Once a day, the ‘Fetch Events’ AWS Lambda function (3) is triggered by AWS CloudWatch (1) and Amazon EventBridge (2). This Lambda function queries the DynamoDB table (4) for all the events in the next 24 hours and queues them into an SQS Queue (5) for processing. The ‘Event Scheduler’ Lambda function (6) consumes events from the queue and creates a Step Functions execution in the Event state machine (7) for each event.
The Step Functions state machine (7) in Figure 3 represents progress through the event infrastructure lifecycle, and can be used to get an “at a glance” understanding of the event’s deployment status. Each of the 4 steps represents another Step Functions State Machine. These sub-State Machines are used to encapsulate all the elements of a stage in the event’s lifecycle.
The diagram in Figure 4 depicts the details of each step in the main Step Function, and the encapsulated Step Functions.
Figure 4: Detailed definition of the main Step Function
The main Step Function receives JSON text as input and passes that input to each inner Step Function, which includes the latest PreRoll, event start, and event end timestamps. The PreRoll timestamp is then used via a “Timestamp Wait” to function as a configurable delay ahead of infrastructure deployment. The execution waits until the broadcast event’s scheduled PreRoll time before resuming the orchestration. Once execution resumes, the function reads the event configuration from the DynamoDB table, ensuring it has the latest event requirements. This provides DAZN with the flexibility to make changes up until the moment when the infrastructure is deployed.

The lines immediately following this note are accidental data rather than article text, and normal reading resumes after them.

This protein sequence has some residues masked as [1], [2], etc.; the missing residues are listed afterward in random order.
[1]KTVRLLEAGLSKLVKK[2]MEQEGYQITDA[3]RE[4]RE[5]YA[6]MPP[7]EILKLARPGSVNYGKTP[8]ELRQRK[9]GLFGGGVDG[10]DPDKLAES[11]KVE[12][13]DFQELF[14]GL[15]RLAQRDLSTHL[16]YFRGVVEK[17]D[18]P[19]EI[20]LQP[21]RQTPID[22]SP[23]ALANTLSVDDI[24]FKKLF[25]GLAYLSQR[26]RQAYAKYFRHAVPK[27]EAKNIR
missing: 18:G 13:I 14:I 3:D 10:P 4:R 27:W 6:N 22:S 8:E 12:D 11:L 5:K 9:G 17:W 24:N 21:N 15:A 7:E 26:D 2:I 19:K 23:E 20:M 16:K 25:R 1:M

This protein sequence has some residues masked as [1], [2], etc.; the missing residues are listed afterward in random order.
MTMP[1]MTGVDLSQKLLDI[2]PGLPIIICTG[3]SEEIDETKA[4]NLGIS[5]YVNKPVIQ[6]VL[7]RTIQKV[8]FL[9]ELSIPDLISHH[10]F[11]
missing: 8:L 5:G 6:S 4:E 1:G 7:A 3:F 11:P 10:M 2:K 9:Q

This simple state machine is highly configurable, and can be expanded to include the orchestration of third-party resources, the implementation of automated infrastructure tests, and calls to external systems to trigger downstream actions and notifications.
An AWS CodeBuild job is used to both build and dismantle the video streaming infrastructure. AWS CodeBuild runs build commands and potentially long-running stack deployments before handing back to the state machine flow.
A small number of these ‘deploy workflow’ step functions are used to define the various event deployment permutations, and their corresponding tear down processes. These define resilience requirements such as the number of AWS Availability Zones the event is deployed across, and broadcast requirements such as whether graphics and or ad insertion infrastructure provisioning is required. This infrastructure can be defined via modular AWS CDK components that allow for the components to be easily reused between deployment permutations.